The United Arab Emirates central bank will next month launch a new way of setting Emirates Interbank Offered Rates (EIBOR), helping to make the system more accurate and transparent, a senior banking industry official told reporters on Monday.
“We have taken benchmark banks to tell us what is the actual cost of deposit and the incremental cost of deposit that will become the interbank rate for the UAE,” said Abdulaziz al-Ghurair, chairman of the UAE Banks Federation.
EIBOR rates, used in many UAE financial transactions, are calculated daily by a panel of 10 banks for maturities ranging from overnight to one year.
The central bank has been examining ways to make the system operate more closely in line with market conditions and more transparently. The changes were originally expected to be introduced in January but the announcement was delayed, local bankers said previously.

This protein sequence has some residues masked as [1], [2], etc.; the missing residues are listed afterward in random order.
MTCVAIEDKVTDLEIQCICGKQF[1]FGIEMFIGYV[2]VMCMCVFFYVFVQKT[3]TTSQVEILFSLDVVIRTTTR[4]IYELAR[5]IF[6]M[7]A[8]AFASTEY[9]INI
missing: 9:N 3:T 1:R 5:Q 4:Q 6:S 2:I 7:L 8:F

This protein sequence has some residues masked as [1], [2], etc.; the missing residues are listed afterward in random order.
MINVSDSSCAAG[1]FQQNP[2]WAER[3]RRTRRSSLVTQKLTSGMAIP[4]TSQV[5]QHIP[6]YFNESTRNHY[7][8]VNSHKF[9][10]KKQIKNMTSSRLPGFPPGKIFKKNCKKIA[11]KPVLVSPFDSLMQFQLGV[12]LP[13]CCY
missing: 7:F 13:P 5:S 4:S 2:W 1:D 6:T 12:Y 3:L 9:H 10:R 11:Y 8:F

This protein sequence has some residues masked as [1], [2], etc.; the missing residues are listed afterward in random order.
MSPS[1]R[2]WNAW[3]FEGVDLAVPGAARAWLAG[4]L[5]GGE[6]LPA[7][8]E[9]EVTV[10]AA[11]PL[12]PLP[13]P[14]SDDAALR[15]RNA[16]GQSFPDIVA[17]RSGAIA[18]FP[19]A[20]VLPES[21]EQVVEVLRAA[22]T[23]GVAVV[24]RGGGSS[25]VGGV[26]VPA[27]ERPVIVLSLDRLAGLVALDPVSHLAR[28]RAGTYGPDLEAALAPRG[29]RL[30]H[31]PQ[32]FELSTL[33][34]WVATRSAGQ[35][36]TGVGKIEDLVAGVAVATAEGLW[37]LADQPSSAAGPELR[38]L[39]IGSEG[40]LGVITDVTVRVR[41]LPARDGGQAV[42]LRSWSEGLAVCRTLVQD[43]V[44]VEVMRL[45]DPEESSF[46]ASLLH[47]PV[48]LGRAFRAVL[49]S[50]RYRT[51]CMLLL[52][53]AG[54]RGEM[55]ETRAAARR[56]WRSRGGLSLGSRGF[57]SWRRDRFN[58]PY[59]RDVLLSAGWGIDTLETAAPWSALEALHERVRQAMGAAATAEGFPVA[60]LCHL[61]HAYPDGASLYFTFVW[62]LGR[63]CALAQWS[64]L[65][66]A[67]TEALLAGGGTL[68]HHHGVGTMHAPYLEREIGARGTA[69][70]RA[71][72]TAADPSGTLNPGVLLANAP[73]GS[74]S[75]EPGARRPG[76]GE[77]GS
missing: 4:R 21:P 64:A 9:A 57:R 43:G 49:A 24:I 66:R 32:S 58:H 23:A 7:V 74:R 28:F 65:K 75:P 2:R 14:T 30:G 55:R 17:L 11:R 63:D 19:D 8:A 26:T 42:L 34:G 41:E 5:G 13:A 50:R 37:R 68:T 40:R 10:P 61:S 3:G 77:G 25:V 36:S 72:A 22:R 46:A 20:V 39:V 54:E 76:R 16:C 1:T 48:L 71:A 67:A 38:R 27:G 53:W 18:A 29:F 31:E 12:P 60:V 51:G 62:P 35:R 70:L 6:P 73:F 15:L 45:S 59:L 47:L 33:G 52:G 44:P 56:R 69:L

“We discovered 90 per cent of the [existing] interbank rate is one month or less,” said Ghurair, also chief executive of Dubai-based lender Mashreq. “No banks will lend to other banks for six months, so it is a fake mechanism to stipulate what is the cost of interbank.”
He said the new mechanism would include a panel of around eight banks, and the system would be audited by an external auditor to ensure it was transparent. The system will be reviewed monthly, he said without elaborating.
Ghurair also said banks were awaiting guidance from the central bank for more clarity on how banks should handle value added tax. Regulated banking services are subject to the tax, which was introduced at the start of this year.
A decision is expected from the central bank as early as next month on whether the tax should be paid directly by banks or passed on to consumers, Ghurair said.
“At the moment, the majority of banks are absorbing the VAT on regulated services,” he added.